Immunoassays should be used with caution since they may hugely (even up to 1000-fold) overestimate analyte cross-reaction. This results from the cross-reactivity of the antibodies with other eicosanoids and can be very difficult to eliminate. It is possible to increase the selectivity of the RIA or ELISA by using it after HPLC separation of eicosanoids, where retention time is also used for identification. It is recommended that, if an ELISA is to be employed, it is first validated in the biological samples of interest using a physicochemical method, such as GC–MS or LC–MS/MS. To date, validation of ELISAs has not been extensively carried out, and their use in biological determination of eicosanoids should be approached with caution.
For a small number of eicosanoids, HPLC with UV detection is useful. Compounds containing conjugated diene, triene or tetraene chromophores, such as mono-, di- and tri-hydroxy lipids from the LOX pathway absorb at 235, 269 and 301 nm respectively and possess a characteristic UV profile [5,9–12]. However, sensitivity is low, in the nanogram range. UV detection is of limited use for PGs as they do not absorb light in this region. In general, HPLC–UV assays are only suitable where relatively large amounts of eicosanoids are present in clean biological samples. Plasma contains numerous UV-absorbing compounds at higher levels than the eicosanoids. Radiochemical detection following LC separation can be used, where [14C]arachidonate or [3H]arachidonate is provided as the precursor, and LC retention time is used to determine product. However, this relies on pre-treatment of cells in culture with radiolabelled arachidonate. As mentioned above, HPLC has been combined with RIA, and this can greatly enhance sensitivity [13–15].
GC has long been the method of choice for routine separation of fatty acids and eicosanoids. However, the high cost and technical expertise required for this approach has limited its use, and even now it is still only utilized in a handful of specialized laboratories worldwide for eicosanoid research. For more detail regarding GC–MS of eicosanoids, including derivatization protocols, the reader is directed to Barrow et al. . GC utilizes the partition of the analyte between stationary and gaseous phase. Therefore molecules to be analysed must be volatile and thermally stable at high temperatures. For eicosanoids, this requires derivatization of polar groups. Typical methods include N-acylation, methoximine formation, esterification and trimethylsilyl ether formation (full details are given in ). Typical GC capillary columns consist of fused silica to which is bonded the stationary phase [17,18].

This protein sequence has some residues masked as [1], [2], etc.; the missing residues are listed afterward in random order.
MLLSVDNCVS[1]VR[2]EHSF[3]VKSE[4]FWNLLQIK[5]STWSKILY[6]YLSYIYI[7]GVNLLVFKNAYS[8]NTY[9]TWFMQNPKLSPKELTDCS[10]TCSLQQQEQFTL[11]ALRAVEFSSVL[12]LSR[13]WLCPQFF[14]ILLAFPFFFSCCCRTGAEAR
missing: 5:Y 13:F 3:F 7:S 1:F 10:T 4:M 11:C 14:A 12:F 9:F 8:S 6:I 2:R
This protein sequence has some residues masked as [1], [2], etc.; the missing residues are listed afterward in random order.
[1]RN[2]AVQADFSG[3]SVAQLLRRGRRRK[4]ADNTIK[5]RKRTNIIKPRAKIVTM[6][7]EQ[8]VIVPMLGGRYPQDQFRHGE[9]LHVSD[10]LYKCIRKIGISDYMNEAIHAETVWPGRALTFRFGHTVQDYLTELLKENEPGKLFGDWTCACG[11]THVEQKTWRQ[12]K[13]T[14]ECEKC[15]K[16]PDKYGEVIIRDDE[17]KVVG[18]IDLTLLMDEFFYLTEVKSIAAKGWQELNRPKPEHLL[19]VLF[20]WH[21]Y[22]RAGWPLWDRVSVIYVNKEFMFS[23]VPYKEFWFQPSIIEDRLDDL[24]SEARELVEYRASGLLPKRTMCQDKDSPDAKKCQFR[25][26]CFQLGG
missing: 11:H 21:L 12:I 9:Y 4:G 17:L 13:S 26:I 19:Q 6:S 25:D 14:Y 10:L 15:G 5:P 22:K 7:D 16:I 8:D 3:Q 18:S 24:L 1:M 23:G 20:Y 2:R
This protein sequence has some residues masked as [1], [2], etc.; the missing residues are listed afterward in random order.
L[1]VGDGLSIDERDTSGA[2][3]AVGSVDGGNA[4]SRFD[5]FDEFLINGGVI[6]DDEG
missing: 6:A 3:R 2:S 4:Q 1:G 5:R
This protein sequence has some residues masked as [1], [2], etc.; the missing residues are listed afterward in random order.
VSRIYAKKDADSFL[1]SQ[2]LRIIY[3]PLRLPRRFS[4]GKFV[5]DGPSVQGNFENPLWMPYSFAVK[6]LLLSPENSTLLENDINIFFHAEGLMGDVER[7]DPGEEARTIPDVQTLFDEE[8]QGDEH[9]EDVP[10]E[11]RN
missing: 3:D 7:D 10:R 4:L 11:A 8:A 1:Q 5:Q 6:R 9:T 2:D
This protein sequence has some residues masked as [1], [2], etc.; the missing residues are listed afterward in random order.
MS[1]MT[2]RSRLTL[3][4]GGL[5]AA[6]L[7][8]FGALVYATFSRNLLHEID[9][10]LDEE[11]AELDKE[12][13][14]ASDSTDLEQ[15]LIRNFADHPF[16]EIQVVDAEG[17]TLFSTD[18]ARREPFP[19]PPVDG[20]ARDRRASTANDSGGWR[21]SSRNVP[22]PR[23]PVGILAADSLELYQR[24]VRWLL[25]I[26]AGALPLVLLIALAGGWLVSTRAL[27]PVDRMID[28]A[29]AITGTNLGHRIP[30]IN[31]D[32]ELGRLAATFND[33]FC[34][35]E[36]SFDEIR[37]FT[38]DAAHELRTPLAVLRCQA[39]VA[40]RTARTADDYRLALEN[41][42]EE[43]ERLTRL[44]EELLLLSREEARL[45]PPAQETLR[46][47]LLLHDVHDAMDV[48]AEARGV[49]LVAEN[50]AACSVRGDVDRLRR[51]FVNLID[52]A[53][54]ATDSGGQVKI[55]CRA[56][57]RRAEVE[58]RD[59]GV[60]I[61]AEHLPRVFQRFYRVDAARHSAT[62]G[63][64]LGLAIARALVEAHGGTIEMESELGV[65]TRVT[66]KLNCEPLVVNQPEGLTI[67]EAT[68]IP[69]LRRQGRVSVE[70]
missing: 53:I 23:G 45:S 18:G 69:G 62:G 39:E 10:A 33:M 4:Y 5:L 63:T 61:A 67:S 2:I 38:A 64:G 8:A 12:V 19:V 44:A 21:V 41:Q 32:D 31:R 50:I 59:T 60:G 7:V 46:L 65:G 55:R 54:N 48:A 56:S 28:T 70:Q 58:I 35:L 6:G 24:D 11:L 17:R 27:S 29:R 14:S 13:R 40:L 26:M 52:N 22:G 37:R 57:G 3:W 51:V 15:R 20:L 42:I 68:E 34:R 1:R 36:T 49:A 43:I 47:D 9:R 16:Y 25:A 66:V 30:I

When coupled to MS detection, GC is both highly sensitive and selective for eicosanoid detection. Multiple analytes can be detected in one sample, greatly reducing cost for routine detection once the equipment is in place and operational.
Following derivatization and chromatography, the sample passes into the mass spectrometer and is ionized by EI (electron impact), CI (chemical ionization) (e.g. methane) or EC (electron capture). In EI, the analyte is bombarded by a beam of electrons, removing a low-energy electron. This is converted into a radical cation (M+), which decomposes into fragments. The fragmentation pattern is diagnostic for the analyte. The MS is set to analyse a small number of ions in SIM (selected ion mode), and, for some lipids, amounts as low as 1 pg can be detected.